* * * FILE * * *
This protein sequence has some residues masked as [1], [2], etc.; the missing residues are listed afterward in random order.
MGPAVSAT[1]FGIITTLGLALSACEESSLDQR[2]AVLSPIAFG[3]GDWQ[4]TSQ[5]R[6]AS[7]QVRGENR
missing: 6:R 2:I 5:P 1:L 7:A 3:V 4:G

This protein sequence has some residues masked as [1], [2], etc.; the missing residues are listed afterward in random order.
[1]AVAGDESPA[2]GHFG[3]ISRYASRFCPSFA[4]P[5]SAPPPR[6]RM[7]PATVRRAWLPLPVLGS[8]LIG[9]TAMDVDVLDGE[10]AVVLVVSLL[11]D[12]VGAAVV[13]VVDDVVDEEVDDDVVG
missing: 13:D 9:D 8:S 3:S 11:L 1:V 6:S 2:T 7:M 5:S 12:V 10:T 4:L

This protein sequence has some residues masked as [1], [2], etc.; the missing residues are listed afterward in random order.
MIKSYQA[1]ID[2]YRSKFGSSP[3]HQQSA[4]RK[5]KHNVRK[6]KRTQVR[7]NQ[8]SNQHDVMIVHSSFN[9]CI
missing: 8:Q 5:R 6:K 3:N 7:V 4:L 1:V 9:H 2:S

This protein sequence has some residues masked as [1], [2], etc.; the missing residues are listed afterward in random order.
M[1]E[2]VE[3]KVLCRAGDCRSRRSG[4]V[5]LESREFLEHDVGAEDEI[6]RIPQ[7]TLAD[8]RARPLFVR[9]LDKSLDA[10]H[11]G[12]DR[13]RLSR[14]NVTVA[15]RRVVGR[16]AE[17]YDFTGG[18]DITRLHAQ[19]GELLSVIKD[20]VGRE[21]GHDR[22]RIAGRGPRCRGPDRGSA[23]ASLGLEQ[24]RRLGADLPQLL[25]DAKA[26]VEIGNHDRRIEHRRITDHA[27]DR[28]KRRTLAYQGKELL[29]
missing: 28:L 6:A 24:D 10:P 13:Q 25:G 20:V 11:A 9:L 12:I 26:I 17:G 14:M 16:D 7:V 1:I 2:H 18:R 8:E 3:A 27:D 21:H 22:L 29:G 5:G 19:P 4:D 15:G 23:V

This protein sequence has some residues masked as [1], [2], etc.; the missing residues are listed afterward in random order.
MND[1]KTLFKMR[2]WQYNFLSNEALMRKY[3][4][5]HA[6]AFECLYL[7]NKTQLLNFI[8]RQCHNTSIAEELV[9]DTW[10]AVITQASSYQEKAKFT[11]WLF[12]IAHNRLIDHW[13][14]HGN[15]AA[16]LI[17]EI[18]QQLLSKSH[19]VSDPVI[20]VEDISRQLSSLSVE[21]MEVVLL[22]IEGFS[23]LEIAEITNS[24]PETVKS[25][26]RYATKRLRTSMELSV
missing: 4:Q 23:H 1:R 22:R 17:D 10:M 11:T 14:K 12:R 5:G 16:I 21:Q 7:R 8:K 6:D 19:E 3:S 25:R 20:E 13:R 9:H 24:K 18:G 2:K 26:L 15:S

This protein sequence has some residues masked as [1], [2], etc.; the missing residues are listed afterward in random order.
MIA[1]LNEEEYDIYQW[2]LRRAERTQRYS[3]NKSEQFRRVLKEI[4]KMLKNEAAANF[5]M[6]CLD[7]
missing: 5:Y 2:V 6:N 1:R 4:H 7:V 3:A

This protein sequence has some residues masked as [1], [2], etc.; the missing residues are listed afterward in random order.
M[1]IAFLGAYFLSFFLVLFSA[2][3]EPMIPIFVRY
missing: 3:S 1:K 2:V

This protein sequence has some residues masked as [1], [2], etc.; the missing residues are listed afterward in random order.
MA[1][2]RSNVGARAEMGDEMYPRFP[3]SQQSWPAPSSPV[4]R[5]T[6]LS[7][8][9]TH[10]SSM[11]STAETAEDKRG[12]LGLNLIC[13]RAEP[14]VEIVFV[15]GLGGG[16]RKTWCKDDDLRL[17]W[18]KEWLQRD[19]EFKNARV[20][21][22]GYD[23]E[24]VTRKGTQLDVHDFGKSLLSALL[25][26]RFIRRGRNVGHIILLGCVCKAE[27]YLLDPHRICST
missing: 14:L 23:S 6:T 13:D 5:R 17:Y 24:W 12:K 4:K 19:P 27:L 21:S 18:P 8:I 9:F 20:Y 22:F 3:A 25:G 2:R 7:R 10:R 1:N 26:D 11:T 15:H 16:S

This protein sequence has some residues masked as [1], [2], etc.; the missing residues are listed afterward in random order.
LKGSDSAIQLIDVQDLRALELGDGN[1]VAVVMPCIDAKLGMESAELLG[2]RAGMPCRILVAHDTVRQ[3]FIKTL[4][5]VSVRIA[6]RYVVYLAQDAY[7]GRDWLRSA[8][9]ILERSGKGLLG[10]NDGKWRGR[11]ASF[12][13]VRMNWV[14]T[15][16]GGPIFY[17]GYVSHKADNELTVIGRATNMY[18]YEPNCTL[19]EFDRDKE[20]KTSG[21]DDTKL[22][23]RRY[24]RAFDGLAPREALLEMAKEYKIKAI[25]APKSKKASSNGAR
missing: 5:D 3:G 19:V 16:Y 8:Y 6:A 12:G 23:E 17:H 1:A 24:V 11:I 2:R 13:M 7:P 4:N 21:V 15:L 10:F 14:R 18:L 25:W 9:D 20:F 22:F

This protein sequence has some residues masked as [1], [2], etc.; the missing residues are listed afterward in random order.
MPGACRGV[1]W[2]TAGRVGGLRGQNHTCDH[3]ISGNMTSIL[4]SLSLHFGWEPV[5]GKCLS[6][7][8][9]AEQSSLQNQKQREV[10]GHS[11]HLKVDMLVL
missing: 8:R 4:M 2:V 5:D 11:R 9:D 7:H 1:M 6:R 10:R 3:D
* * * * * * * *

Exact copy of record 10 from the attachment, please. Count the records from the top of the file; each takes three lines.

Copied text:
This protein sequence has some residues masked as [1], [2], etc.; the missing residues are listed afterward in random order.
MPGACRGV[1]W[2]TAGRVGGLRGQNHTCDH[3]ISGNMTSIL[4]SLSLHFGWEPV[5]GKCLS[6][7][8][9]AEQSSLQNQKQREV[10]GHS[11]HLKVDMLVL
missing: 8:R 4:M 2:V 5:D 11:R 9:D 7:H 1:M 6:R 10:R 3:D